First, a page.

Guidelines changed Thursday for the first time in two weeks. The CDC added the risk if the patient had traveled to one of five countries that has "community spread" — China, Iran, Italy, Japan and South Korea. Community spread means the virus is circulating within the local community and infecting people without an obvious source of infection, such as a person who is already ill with the virus.
The United States may have identified its first case of community spread Thursday. A woman in northern California who came down with the virus had not traveled outside the country and had no known contact with someone who had.
Schulte said several people in Cole County have called, concerned about whether they had the virus, but none have met enough of the criteria (such as having traveled to a place where the disease is active) to be tested.
"The general population in the United States is at a very low risk of being exposed to coronavirus," she said. "Right now, we're focused on travelers."
Data from China appear to confirm older people are at highest risk from the COVID-19 illness.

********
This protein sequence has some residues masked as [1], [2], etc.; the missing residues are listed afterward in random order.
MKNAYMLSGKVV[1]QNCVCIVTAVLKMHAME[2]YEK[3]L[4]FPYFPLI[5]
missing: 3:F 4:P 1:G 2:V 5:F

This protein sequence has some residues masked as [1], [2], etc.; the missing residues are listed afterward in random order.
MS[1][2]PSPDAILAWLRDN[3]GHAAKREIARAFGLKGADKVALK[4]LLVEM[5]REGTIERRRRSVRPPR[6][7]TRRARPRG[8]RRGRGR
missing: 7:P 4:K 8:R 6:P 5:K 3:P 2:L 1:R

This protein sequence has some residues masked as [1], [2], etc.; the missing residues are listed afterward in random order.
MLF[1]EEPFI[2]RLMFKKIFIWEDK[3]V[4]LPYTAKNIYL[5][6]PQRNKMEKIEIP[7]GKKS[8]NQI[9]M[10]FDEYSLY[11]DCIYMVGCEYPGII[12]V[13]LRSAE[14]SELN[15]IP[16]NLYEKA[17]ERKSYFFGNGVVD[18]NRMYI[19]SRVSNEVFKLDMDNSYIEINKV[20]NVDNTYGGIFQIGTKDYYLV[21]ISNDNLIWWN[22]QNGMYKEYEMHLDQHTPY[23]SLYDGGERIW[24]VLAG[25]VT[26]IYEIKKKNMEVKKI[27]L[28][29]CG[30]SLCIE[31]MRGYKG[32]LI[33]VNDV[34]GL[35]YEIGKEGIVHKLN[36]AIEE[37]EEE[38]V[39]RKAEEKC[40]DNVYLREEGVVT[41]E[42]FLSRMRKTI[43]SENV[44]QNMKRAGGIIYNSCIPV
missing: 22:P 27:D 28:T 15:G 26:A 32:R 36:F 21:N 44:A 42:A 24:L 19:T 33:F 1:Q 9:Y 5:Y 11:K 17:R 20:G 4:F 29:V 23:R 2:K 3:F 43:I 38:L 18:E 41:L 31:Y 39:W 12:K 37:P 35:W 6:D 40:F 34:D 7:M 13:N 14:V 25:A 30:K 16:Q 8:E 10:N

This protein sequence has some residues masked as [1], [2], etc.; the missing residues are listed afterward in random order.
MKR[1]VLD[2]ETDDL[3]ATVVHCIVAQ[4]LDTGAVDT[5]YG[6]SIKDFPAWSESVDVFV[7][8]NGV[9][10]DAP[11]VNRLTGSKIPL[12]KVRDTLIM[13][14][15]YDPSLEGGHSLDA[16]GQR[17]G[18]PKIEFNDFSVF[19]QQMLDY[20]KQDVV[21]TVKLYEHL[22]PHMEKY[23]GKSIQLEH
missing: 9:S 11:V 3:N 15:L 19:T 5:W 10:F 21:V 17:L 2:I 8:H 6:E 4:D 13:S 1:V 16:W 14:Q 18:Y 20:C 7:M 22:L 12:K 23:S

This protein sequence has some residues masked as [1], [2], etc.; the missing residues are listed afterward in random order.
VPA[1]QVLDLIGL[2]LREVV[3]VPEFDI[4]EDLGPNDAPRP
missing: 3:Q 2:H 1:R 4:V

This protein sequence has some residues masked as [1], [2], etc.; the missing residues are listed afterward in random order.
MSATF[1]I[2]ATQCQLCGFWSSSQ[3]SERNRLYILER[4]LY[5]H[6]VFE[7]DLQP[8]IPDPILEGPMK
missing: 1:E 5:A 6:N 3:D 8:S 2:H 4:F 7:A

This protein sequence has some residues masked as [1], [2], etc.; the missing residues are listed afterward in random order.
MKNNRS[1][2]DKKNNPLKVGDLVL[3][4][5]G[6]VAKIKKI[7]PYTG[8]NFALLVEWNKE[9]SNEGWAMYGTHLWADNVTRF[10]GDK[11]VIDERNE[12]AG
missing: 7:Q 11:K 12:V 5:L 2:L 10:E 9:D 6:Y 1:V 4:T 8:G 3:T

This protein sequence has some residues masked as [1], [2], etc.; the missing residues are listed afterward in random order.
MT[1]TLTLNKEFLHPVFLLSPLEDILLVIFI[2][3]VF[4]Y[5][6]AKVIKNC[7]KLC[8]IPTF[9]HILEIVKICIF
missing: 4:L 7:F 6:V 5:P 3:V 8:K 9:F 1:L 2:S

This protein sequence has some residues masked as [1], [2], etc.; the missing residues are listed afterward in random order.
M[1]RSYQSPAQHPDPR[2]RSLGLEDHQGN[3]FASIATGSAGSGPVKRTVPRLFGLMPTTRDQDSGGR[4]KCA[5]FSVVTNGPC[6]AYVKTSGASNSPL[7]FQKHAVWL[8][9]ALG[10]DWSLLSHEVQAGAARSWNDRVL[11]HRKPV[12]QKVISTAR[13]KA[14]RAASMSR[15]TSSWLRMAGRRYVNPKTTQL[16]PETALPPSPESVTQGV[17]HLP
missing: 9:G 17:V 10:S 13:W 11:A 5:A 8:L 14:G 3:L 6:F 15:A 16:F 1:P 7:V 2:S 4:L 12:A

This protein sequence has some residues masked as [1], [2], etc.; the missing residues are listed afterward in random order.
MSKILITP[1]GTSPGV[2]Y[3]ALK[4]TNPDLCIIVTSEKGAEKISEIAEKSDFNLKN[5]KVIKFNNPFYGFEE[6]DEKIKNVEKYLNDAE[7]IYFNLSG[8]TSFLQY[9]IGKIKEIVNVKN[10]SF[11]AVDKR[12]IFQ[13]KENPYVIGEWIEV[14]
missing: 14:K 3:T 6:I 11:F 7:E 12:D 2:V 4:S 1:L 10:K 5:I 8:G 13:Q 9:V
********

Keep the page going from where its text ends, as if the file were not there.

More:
Within the United States, right now, a greater risk to older people is seasonal influenza, Schulte said. About 18,000 people in the country have died from the flu so far this season, CDC data show.
The Cole County Health Department isn't working alone to prepare for a possible COVID-19 outbreak.
St. Mary's Hospital and Capital Region Medical Center in Jefferson City are among a large group of community organizations meeting regularly to discuss and prepare for a possible pandemic, according to Jackie Glover, St. Mary's Hospital's infection preventionist.
In addition to the hospitals and county health officials, the group includes Cole County EMS, local police departments, sheriff's departments and emergency management officials, she said.